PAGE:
Bengoodfella said...

I don't want to speak for the NFL but I think they kept the division together because of those rivalries. It is just my opinion really.

I think the NFL is just concerned with giving those fans the games they want to see every year. I personally don't watch the other games that I don't care about. I don't care to watch two teams I don't care about whether on national television or not. In college, sure I did, but it was just an excuse to drink on Sunday night and Monday night.

That Pats-Colts game was hyped up a lot but it didn't really bother me for some reason. The teams are what matter, if they are good teams that will play a good game. I think the league may know that but they also want to give the fans those rivalries. My favorite team has only been around for 14 years so we really have no rivals at this point, so that may affect my thinking.

By the way, I am watching the ass whipping of Cleveland at the hands of Orlando and they came back from commercial break with an obscure cover by REM called "Superman." I think Bill Simmons has to at least give them credit for pulling out an obscure song. Right?

Fred Trigger said...

Ben, thats a pretty good theory, as stupid as their reasoning might be. It just came up because me and my cousin were talking shit to each other (hes a jets fan*) and it somehow turned to the cowboys. Then we were trying to figure out how they ended up in the NFC east.

*For the record, he absoulutely hates everything about Brett Farve. Leon Washington is his boy.

Bengoodfella said...

Yeah, it is a theory that I completely made up as I was typing...sadly, I think that I am right as well. The NFL loves rivalry games and they don't really seem to care about geography too much when making the divisions up. That's why they don't make a whole hell of a lot of sense. At least I think so.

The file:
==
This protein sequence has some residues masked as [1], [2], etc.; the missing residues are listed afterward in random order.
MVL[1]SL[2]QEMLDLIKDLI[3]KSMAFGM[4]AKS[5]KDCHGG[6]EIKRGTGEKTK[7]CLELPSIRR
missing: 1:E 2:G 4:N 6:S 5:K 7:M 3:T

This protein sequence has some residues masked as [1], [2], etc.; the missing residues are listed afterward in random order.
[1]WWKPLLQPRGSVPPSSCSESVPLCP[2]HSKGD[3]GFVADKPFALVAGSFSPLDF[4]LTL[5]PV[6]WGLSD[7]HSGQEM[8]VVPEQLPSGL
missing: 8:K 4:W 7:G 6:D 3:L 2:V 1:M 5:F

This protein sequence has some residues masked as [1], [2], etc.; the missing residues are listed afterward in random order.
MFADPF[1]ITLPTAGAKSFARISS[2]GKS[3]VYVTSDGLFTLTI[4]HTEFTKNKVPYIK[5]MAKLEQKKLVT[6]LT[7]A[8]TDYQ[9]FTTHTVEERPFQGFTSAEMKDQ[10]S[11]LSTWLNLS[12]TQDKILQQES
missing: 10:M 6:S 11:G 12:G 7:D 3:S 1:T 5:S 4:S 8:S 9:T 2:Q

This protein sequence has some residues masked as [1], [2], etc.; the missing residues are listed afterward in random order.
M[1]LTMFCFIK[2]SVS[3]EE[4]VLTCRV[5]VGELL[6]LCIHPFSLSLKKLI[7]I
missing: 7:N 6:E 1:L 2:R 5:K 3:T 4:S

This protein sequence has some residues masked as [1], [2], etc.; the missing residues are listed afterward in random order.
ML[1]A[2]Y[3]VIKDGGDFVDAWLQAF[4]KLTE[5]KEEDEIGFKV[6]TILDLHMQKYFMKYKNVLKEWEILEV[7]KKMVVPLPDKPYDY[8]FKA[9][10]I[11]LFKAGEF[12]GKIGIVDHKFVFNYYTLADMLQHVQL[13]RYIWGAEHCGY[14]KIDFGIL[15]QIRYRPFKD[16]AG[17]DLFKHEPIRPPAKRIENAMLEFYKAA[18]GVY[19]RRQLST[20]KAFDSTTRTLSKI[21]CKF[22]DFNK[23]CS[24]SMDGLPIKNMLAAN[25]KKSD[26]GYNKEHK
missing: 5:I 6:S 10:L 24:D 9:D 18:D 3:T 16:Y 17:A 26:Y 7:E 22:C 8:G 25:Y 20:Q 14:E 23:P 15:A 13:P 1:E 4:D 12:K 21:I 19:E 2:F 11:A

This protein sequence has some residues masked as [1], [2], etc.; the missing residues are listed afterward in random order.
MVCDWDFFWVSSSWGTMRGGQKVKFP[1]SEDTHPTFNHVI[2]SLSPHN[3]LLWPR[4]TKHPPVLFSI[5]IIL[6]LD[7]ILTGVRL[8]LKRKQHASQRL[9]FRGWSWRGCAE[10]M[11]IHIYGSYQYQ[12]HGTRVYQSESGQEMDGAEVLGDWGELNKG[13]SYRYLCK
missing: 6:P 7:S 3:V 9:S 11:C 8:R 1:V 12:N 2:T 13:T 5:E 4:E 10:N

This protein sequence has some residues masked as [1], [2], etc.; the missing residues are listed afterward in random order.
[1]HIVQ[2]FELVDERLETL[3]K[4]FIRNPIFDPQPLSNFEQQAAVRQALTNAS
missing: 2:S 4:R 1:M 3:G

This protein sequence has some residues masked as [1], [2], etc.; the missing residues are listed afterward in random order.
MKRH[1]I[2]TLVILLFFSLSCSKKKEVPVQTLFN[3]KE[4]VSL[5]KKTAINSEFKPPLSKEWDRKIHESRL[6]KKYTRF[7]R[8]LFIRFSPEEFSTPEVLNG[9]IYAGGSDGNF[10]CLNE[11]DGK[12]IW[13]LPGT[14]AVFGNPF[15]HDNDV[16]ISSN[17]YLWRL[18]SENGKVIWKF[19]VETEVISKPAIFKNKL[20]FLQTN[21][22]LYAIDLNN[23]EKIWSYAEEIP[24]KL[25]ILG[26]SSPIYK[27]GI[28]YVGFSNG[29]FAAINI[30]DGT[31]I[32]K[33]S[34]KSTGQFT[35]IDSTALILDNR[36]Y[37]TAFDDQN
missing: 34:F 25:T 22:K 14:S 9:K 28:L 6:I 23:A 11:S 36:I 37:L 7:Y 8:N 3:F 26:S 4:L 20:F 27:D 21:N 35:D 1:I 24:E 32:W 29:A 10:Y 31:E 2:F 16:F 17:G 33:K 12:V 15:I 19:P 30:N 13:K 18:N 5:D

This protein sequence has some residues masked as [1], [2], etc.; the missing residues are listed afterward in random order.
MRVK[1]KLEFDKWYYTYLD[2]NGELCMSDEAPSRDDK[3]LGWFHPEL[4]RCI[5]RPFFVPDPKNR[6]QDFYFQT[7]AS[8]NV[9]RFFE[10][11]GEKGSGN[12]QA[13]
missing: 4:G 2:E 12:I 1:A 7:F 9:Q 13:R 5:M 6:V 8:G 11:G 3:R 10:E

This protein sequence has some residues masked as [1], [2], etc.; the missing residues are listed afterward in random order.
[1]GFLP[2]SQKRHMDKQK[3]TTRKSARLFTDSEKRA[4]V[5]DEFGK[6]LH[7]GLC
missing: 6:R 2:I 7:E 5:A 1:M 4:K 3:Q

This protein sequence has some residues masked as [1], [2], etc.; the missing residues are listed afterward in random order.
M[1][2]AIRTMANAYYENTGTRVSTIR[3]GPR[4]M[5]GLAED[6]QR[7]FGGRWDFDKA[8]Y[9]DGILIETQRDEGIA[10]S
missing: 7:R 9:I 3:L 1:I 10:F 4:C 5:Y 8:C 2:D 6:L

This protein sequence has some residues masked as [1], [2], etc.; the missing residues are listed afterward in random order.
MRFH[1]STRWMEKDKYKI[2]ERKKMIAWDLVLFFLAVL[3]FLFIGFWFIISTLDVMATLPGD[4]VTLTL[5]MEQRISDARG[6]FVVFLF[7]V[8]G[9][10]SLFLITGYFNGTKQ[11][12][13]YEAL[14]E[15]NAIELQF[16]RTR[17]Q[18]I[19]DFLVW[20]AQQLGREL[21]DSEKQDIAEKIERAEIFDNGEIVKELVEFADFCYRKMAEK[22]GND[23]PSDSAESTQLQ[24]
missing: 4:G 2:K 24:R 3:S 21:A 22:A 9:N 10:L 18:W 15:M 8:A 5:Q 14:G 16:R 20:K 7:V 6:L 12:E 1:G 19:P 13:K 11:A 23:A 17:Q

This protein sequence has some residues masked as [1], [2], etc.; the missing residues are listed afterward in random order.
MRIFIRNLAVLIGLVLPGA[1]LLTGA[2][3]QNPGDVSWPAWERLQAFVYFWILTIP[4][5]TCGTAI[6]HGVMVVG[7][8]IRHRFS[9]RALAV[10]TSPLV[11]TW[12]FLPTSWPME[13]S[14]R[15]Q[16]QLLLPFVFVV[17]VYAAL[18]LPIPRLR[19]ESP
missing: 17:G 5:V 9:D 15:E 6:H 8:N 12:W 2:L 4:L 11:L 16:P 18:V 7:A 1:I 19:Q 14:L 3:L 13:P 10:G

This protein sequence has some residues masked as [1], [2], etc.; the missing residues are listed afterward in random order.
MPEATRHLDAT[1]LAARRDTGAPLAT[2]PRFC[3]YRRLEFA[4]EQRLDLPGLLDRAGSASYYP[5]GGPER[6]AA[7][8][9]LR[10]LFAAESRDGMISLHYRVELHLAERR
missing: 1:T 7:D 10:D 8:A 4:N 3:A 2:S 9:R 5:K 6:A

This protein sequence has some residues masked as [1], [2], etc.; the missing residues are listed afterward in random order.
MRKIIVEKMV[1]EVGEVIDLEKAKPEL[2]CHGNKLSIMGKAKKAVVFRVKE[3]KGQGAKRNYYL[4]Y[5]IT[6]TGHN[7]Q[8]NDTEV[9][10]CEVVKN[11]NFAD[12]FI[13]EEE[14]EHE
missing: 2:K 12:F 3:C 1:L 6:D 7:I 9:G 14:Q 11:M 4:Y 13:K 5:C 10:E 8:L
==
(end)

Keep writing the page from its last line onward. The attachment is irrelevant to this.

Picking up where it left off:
I would not be surprised if a lot of Jets fans don't like Favre. He was there only one year, not to mention I am sure a few fans blame him for the losing streak at the end of last year. Leon Washington fan huh? At least it is better than a Vernon Gholston fan.

The Casey said...

It could be worse. Until a few years ago the Falcons, Saints, Rams and 49ers were the NFC West. Of course, when I was growing up, the Braves were in the NL West, too. Way to confuse your younger fans, professional sports.

Also, I think of Charlotte as more "south" than Dallas. I don't know. What about Arizona and San Diego? Aren't they pretty far south too?

Bengoodfella said...

I remember when the Braves were in the NL West and when the Falcons were in the NFC West. That was pretty stupid.

Geographically, I guess Dallas is further south than Charlotte but everyone does think of Charlotte as being more "South." Hey, the Colts are in the AFC South as well, so its a problem everywhere. This is what happens when you don't have four teams in the same region of the US I guess.

KentAllard said...

It takes Owens three years to wear out his welcome? Where? By at least the second season every where he's been, he started tearing up the team one way or another.

And as far as who will be guarding him this year, the important opponent he's always had to overcome is himself. Parcells didn't like him? Owens was lucky to escape alive.

Dubs said...

Man, have fun with today's MMQB. King twice mentions how he has no new items on Brett Favre, but manages to mention him 4 times in a four page article. Amazing.

Bengoodfella said...

That's is usually by season three he the team is actively attempting to disconnect the brakes on his car or release him.

I think the Terrell Owens signing by Dallas was a complete deal that Jerry Jones wanted. Bill Parcells would never have wanted Owens on his team. I can't imagine him ever dealing with Owens voluntarily.

Dubs, I posted the MMQB and it is so funny how he goes out of his way to say he has no news on Favre and then talks about him. He's obsessed at this point.